Over the past three series of Animal A&E the team has worked closely with the ISPCA team who have rescued so many helpless animals across the country.
On our first visit to the Ballinasloe fair we witnessed countless cases of cruelty and neglect.
In this special, the A&E crew go back to the fair and spend another day with the hard working ISPCA, as they deal with a large array of rescues. Presented by Andea Hayes.
Amanda Vickery is a woman on a mission.
The author of Behind Closed Doors: At Home in Georgian England is keen to explore the explosion of creative opportunities that opened up in the years spanning the mid-19th century to the 1950s. It was a time when Western women were demanding ever-increasing roles across society.
However, as filming in libraries can be a bit dull, she packs her bags and aside from reporting from London (naturally), she’s also off to Paris, the remote Swedish countryside and the bleak desert landscape of New Mexico.
Ms Vickery, a Professor of Early Modern History at Queen Mary, University of London, wants to examine how female artists found the strength to push the boundaries of art even further.
The award-winning writer and broadcaster will be underlining her findings with the help of work by Elizabeth Butler, Gertrude Jekyll, Karin Larsson, Madeleine Vionnet and Georgia O’Keeffe.
Though this Oscar and Bafta-winning film was scheduled a while ago, a sad new chapter was revealed a few days ago when actor-turned journalist-turned-director Malik Bendjelloul, died, aged 36. “It is the best story I have ever heard in my life, and I think I ever will hear”, he remarked once.
It took five years to make, and when Bendjelloul ran out of cash, he shot the rest of the movie on his phone.
The hard work paid off as it went on to make £2.7million at the box office.
It tells the extraordinary story of the American rock icon who never was.
In the late 1960s, Detroit-based singer, Rodriguez, was briefly hailed as the finest recording artist of his generation. However, when his album flopped, he vanished into obscurity amid rumours of a gruesome on-stage suicide.
This film tells the story of how a bootleg recording became a phenomenon after finding its way into apartheid South Africa.
A few weeks after the star of Top Gun, Magnolia, the Mission: Impossible movies, and many other beloved films accepted an Empire award for being utterly fabulous at a posh London hotel, Tom Cruise is back in Blighty.
He’s plugging sci-fi thriller Edge of Tomorrow; imagine a mix of Groundhog Day, Starship Troopers and last year’s Cruise offering Oblivion, and you get the idea behind director Doug (Bourne Identity) Liman’s latest movie.
This week, Cruise and co-star Emily Blunt pop into the studio to promote that multi-million sci-fi epic, partly shot in London and originally titled All You Need Is Kill.
Graham Norton also welcomes Oscar-winner Charlize Theron and actor-director Seth MacFarlane.
They’ll be talking about cowboy comedy A Million Ways to Die in the West, and Coldplay will be performing A Sky Full of Stars.
A studio full of stars might be more on the money lads.
Nina is a repressed dancer who, egged on by her pushy mother, has dedicated her life to the ballet.
It looks like the hard work has paid off when she lands the coveted lead in a groundbreaking production of Swan Lake.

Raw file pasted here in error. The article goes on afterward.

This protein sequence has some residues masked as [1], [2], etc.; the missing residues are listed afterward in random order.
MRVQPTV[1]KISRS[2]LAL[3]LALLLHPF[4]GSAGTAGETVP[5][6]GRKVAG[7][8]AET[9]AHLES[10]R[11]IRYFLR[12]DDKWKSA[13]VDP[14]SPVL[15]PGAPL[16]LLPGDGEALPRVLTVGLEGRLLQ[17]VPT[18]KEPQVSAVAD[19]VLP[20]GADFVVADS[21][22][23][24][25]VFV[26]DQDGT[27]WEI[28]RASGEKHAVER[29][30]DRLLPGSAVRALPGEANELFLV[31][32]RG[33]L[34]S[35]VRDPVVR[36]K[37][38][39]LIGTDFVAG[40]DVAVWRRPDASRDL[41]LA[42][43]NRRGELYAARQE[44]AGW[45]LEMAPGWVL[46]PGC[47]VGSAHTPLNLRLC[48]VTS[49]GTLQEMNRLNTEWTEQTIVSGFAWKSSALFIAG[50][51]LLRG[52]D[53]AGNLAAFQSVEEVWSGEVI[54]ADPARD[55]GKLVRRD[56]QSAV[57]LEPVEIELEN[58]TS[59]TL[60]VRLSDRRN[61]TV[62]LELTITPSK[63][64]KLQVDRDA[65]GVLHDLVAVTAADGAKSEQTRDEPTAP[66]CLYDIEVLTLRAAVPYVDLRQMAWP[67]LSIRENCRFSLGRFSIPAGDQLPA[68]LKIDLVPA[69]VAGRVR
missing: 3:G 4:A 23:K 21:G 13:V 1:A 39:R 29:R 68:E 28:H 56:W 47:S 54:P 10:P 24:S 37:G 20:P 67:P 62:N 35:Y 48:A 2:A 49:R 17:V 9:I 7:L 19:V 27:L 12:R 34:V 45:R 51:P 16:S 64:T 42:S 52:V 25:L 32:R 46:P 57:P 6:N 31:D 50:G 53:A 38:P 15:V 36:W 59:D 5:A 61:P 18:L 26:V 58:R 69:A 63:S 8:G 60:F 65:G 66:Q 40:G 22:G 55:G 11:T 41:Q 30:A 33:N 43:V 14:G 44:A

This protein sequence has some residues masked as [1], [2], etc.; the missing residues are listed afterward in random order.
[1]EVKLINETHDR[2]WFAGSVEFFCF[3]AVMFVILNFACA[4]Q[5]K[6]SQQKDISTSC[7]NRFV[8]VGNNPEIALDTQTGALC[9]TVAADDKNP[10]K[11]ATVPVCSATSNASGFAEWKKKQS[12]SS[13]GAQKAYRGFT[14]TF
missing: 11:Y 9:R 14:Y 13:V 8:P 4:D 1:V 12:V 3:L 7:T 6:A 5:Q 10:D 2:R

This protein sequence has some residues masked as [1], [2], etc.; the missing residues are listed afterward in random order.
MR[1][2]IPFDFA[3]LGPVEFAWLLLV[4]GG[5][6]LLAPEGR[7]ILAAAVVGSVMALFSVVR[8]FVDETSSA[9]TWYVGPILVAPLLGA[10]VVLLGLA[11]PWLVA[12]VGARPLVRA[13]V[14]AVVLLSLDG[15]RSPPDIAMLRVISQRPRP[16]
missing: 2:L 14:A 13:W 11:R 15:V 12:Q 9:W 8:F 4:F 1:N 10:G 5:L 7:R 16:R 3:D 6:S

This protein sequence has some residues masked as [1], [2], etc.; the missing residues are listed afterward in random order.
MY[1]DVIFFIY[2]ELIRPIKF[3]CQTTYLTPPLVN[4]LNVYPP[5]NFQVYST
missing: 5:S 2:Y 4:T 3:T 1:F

The problem is it’s a dual role, and while the director thinks she’s perfect for the pure, vulnerable White Swan, he’s not sure she has the necessary passion for the evil, seductive Black Swan.
And if she should fail to master the part, new arrival Lily seems to have all the qualities Nina supposedly lacks.
Determined to prove herself, Nina sets out to embrace her dark side, but in the process starts to lose her sanity.
Natalie Portman deservedly won an Oscar for her role as tortured Nina, while the supporting cast is impressive too.
But most of the credit should go to director Darren Aronofsky for making a potentially difficult subject so appealing.
Natalie Portman, Mila Kunis, Vincent Cassel, Winona Ryder, Barbara Hershey, Benjamin Millepied
James Bond got a new lease of life via this edgy, breathtaking entry in the franchise.
We are right back to the beginning of the superspy’s career, just as he’s first awarded his ’licence to kill’.
It couldn’t come at a better time – he’s on the trail of international criminal Le Chiffre, who is planning to use the winnings from a high-stakes poker game to fund international terrorism – but only if he can beat Bond.
Daniel Craig is terrific as 007, while director Martin Campbell, who also helmed GoldenEye, ensures there’s rarely a dull minute. David Arnold’s terrific score is an added bonus.
Daniel Craig, Eva Green, Mads Mikkelsen, Judi Dench
The brilliant Mads Mikkelsen stars in this historical adventure about a mute warrior with superhuman strength.
He leads a life of slavery under a brutal tribal chieftain, but eventually manages to kill his master and get away. He joins a band of Vikings who have embraced Christianity, and is soon recruited into a mission to conquer Jerusalem.
Visually, the film offers a great deal, but it’s lead actor Mikkelsen who should be applauded.
He apparently took the role believing it would be easy given that his character has no dialogue – however, he wasn’t banking on coming up against the arduous physical demands of the Scottish locations.
His performance is nothing short of stunning. This may not be for everyone, but tuning in for the superb photography alone wouldn’t be a bad thing.
Mads Mikkelsen, Maarten Stevenson, Jamie Sives